Both characters in the two literary works are mourning the deaths of their loved ones, the father for the narrator in the poem and the mother in the short story. However, the characters are doing all they can in order to forget those dead loved ones. The narrator in the poem thinks that she can keep the memories of her father by living with a man but after she realizes that the man has betrayed her, she manages to” kill them both” (Plath, 1962, ln 23) . By this, it means that the narrator has managed to live with the fact that her father is dead although in bitterness.

Likewise, the characters in the short story are determined to forget their mother. It gets a long time to forget their mother just as the narrator in the poem does. Nonetheless, the fact that Anse marries another wife and gives her the title, Mrs. Bundren is evidence that he has grown over his wife. Additionally, Darl, one of the family’s son, argues, “I haven’t got ere one ----Because if I had one, it is was. And if it was, it cant be is. Can it?” (Faulkner, 2000, p. 95) This is because their mother is already gone and they have to accept that fact.

Although in different forms, it is evidenced in both literary works that men are seen as devils. This is shown by the way the women characters have referred to them and by the manner, the men have treated the women as well. In the poem, Daddy, the Meinkampf man mistreats the narrator as she says, “The vampire who said he was you, And drank my blood for a year” (Plath, 1962, ln 24-25). Even though she adores her father initially, she is forced to refer both men as bastard, vampire, as well as a devil. This makes her link them with death as she finally remarks to have killed them both.

Similarly, Addie has seen the cruelty of men. She has had love affairs with several men. She sees all men as “potential sexual predators” (Faulkner, 2000, p. 53). According to Addie, men lead women into a “tub full of guts” (p. 58). A cruel shopkeeper, who is not interested in her but is only out to take advantage of her, impregnates Dewey Dell, Addie’s daughter. The fact that the shopkeeper takes advantage of Dewey Dell’s innocence is a proof that men are unscrupulous.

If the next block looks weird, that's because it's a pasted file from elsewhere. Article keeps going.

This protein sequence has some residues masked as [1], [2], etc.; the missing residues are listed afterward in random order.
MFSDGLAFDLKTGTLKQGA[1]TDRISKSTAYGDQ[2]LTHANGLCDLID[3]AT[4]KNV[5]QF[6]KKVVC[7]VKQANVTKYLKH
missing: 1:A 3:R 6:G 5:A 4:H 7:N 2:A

In order to prove the theme of love to the people stolen by death, the two literary works use narration as the literary style. The poem is believed to be narrated by the author, Sylvia Plath, while a number of people narrate the short story. In the first part of the story, Darl, Addie’s son, does the narration. Narration in the two literary works makes the theme clear as the feelings of the characters are shown. In addition, narration explains events as they occur, this makes the audience, and listeners understand the literary works better (Waisala, 1996).

Even though the two pieces of literature are similar in a number of ways, it should be noted that they contrast as well. The fact that the two pieces of literature are a poem and a short story makes them distinct. The short story is divided into 59 sections while the poem is divided into 16 stanzas. This makes the short story longer, elaborative and clear to read and understand. On the contrary, the poem is short and thus requires extensive analysis before one could understand its meaning.  

Both pieces have a number of characters. For instance, in the poem, it s evidenced that there are the narrator, the vampire man, the dead father, the people who rescued the narrator as she tried to commit suicide and the people who are stepping on the dead father’s burial place (Bogarad & Schmidt, 2002).

Nevertheless, only the feelings of the narrator in the poem are shown to be affected by the death of the father.   The people who rescued the narrator as she tries to commit suicide are just but sympathetic with her but not with the dead man. In addition, the people who described to be stepping on the burial place are not caring because they forgot about the death of the man and cannot even remember that somebody was buried there (Fargnoli et al, 2008).